Monday, February 20, 2012

Connecting with the community

One of things that interests me about this project is contrast. Contrasts between rich and destitute, between satin pyjama clad city gals and sensible rural ladies in cotton shifts they'd sewn themselves, and most fascinating of all, between headlines and reality.

Albury was a town that became the dumping ground for a notorious murder, the mystery of which caused rifts and for some, damage to their family reputation. At the same time, it was an event about which little was said. Locals didn't want to take ownership of it, to be associated with a brutal murder.

Instead, it would rather be remembered for another significant local event--which also took place in 1934. The Uiver

*Not the Albury Uiver... This is a Dutch postcard advertising "Ovomaltine". Like eating crusts will grow hair on your chest, this malted milk drink must make you man enough to fly a plane.

Picture it... An iconic Dutch aircraft, flailing about in electrical storm, in need of an emergency landing.

The hero? The local community, who, responding to a radio broadcast, jumped in their cars and drove to the race course. Lining up their vehicles with the headlights on (in a way vaguely reminiscent of James Dean's chicky run in Rebel Without A Cause), they created a makeshift airstrip... and a safe landing for the Uiver.

You can listen to John Walker's excellent radio play thanks to the local ABC here.

The point though? Is that when communities come together, they can do wonderful things. I've started poking around, finding people to meet and speak to for this project. The people I've contacted have been receptive and helpful. The historical society even went to the trouble of deleting a section of their newsletter so they could include my call for stories!

I've also got another exciting lead to follow, but in the meantime, I'm sleuthing away, connecting links, and looking forward to beginning conversations.

Monday, February 13, 2012

Jumping in with both feet

Soon, I'll write something more coherent about this play, but now I'm focused on phase one -- mad research.

I'm trying to look into as many different angles as possible, before I head out and start conducting the interviews that will make up the text of the play. Thematically, I'm interested in connections and contradictions. There are plenty of both so far. But some of the connections and coincidences I've found in the last few days have been so exciting I told my wise mentor Colette that I'm tempted to create my very own serial killer-esque photo wall and connect common threads with a spider web of red wool.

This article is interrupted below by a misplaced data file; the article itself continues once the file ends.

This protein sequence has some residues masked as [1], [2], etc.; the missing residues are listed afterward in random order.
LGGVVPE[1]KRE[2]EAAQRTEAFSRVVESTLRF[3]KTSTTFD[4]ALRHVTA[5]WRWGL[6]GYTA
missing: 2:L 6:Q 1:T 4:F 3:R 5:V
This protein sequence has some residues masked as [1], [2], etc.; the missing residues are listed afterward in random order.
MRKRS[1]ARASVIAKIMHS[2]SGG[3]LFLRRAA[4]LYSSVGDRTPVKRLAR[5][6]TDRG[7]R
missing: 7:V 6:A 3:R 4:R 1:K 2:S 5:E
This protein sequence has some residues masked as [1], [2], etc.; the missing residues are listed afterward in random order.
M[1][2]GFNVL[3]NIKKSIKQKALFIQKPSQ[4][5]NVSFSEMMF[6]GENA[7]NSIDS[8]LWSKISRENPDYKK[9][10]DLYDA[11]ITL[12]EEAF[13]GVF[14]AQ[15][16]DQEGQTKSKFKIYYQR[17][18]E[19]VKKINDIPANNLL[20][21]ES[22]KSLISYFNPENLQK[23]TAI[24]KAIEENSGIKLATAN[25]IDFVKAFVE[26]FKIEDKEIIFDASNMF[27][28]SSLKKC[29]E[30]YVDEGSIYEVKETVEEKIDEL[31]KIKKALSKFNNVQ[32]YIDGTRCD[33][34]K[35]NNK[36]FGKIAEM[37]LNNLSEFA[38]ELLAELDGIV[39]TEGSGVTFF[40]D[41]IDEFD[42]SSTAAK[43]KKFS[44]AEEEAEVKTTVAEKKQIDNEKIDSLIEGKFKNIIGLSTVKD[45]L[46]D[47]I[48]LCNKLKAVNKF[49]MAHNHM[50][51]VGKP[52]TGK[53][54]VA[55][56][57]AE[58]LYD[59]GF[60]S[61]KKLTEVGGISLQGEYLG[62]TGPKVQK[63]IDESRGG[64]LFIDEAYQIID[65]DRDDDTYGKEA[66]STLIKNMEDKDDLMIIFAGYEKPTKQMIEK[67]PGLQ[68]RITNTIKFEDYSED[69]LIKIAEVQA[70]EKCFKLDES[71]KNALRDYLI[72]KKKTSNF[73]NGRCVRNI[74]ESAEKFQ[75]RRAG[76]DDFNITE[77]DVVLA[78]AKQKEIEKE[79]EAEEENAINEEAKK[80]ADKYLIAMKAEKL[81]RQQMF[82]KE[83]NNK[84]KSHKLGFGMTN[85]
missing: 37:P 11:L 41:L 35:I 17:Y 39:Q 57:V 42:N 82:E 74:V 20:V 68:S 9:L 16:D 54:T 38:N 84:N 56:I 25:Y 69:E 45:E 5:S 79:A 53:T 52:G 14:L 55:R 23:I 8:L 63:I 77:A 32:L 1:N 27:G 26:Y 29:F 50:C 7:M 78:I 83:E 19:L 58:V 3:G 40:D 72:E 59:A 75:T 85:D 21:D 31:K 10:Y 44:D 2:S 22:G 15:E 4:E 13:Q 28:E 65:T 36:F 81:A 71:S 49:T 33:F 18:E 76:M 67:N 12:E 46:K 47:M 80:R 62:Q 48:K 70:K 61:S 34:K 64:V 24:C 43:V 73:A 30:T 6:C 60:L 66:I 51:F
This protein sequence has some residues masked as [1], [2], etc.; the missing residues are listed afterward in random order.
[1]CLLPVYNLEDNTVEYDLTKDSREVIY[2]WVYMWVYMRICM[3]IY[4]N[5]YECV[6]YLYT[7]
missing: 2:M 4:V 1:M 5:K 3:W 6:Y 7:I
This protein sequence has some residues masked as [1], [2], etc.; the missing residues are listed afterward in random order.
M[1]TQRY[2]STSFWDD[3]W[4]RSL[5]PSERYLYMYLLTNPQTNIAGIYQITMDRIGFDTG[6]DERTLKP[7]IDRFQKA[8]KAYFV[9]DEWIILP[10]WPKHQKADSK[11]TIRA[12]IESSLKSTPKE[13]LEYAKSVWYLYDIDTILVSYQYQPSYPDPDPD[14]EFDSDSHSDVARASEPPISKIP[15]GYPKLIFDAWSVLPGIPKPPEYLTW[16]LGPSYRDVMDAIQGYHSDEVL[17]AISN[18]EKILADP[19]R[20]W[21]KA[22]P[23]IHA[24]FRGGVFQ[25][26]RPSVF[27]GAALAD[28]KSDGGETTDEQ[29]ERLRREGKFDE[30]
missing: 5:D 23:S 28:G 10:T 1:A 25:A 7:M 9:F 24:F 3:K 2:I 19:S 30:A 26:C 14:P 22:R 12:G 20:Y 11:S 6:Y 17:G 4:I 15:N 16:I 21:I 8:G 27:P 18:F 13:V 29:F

It's, yes, a story of murder and mystery--but also of communities in turmoil, poverty, fascism, mobsters, planes, trains and automobiles. Beyond that it's a story of broken women: flappers, hookers, drunks and runaways.

This was the era of Tilly Devine and Kate Leigh, but Darlinghurst was a very long way from Albury NSW, although Big Bill Mackay is a key character here too, managing to apparently solve the Pyjama Girl murder, all while enjoying a free lunch from his favourite little Italian place. If you believe the statement of confession, all it took was for the hulking Irishman to ask the diminutive Italian waiter -- 'Why so glum Tony?' And after 10 years, Antonio Agostino uncorked as easily as a bottle of Lambrusco.

But was that really the end of the story? And as for the beginnings... well, that's where I am right now.

Friday, February 10, 2012

The girl murdered in her pyjamas

Albury, New South Wales. 1934.

A murdered woman, wearing silk pyjamas, is found by a road near Albury, and her body is preserved and displayed for 10 years.

She is eventually identified as flapper Linda Agostini, and her husband is arrested. But his prior connections with police officials and other inconsistent evidence raises the possibility that he was a simply a scapegoat for a crime that remains unsolved.

Then there’s the fact that the body’s eyes were a different colour to Linda Agostini’s.

This iconic murder mystery is the subject of a new play I'm working on, thanks to a JUMP mentorship.

Using Verbatim techniques, my focus will be on themes of connections and contradictions, from the enduring effect of the murder on the local community, to the sensational, fictionalised headlines and newsreels. I hope the finished play will interrogate these myths and possible solutions to the mystery, while reflecting the broader Australian and local context of the time.

It's the early stages, but I'll soon be getting out there with a recorder and interviewing people. Let's see what I'll dig up!